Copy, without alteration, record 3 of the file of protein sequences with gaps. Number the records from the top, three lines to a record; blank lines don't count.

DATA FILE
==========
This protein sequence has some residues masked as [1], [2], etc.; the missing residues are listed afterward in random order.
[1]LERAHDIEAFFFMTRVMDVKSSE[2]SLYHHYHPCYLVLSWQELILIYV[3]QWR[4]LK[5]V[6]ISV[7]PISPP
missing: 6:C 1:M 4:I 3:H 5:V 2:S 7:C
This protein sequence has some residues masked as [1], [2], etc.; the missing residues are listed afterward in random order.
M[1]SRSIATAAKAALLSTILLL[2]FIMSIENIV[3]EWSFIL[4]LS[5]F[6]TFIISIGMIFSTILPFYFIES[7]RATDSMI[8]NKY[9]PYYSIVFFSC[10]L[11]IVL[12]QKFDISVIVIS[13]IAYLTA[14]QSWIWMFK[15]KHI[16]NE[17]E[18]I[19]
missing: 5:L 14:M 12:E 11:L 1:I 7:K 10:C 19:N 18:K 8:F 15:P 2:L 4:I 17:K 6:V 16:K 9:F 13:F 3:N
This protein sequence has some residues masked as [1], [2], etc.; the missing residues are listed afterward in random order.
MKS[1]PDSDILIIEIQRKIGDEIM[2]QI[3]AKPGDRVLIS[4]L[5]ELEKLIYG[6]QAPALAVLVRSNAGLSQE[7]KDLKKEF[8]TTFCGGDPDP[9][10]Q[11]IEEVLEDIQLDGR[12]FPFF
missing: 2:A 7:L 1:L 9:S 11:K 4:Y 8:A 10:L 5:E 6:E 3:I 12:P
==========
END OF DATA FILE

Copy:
This protein sequence has some residues masked as [1], [2], etc.; the missing residues are listed afterward in random order.
MKS[1]PDSDILIIEIQRKIGDEIM[2]QI[3]AKPGDRVLIS[4]L[5]ELEKLIYG[6]QAPALAVLVRSNAGLSQE[7]KDLKKEF[8]TTFCGGDPDP[9][10]Q[11]IEEVLEDIQLDGR[12]FPFF
missing: 2:A 7:L 1:L 9:S 11:K 4:Y 8:A 10:L 5:E 6:E 3:I 12:P